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Resistance Flexibility 1.0: Becoming Flexible In All Ways... Download Pdfl

Our sensor could provide fast and stable attainment of sensitivity and long-term stability as an optimal humidity sensor. The CNT@CPM sensors were immobilized on a flexible sensor that could provide good contact with the skin or wearable devices. However, the development of wearable electronics requires long-term and mechanical stability characteristics that require sensor reliability and durability under harsh conditions. The long-term stability results of CNT@CPM-3 showed few resistance changes for each relative humidity over a period of over 1 month (Fig. 5a), indicating that it remains a stable sensor over a long duration at 50, 70, and 90%RH. Different proportions of sensors (CNT@CPM) showed the same long-term stability results and unchanged morphologies (Additional file 1: Fig. S18, S19). The mechanical properties of the flexible sensor were evaluated by monitoring their responses under different bending angles (Fig. 5b). The resistance of the device did not change even after bending at 180. Additionally, there was no change in resistance after 15,000 bending cycles, demonstrating the superior flexibility and durability of the sensor (Fig. 5c, Additional file 1: Fig. S19, S20). The RH response to humidity changes was evaluated over 15,000 bending cycles as well. These results demonstrated that the response was nearly unchanged even when the device was bent up to 180 over 15,000 bending cycles, which indicates the excellent mechanical durability, stability, and robustness of the CNT@CPM based humidity sensor. When bending was performed about 18,000 times, CNT@CPM was detached, which is a result of bending in a harsher condition than the actual condition. Therefore, the sensor can be effectively applied to practical applications such as skin-attachable or wearable devices. It is clear that the humidity detection performance of the flexible sensors remained almost constant within experimental errors at different bending numbers and angles, demonstrating their potential as a promising flexible wearable sensing device [39]. More interestingly, the sensor can also respond to other volatile polar organic molecules (chloroform, acetone, ethanol, methanol, dichloromethane, tetrahydrofuran, acetic acid, and ammonia) through resistance changes in a different manner, indicating its great potential for application in organic molecule sensing (Fig. 5d).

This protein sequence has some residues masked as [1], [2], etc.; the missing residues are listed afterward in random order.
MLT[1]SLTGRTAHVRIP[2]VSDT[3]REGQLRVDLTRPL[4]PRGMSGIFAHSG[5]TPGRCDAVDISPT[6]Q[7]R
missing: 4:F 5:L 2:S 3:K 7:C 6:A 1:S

Resistance Flexibility 1.0: Becoming Flexible In All Ways... Download Pdfl


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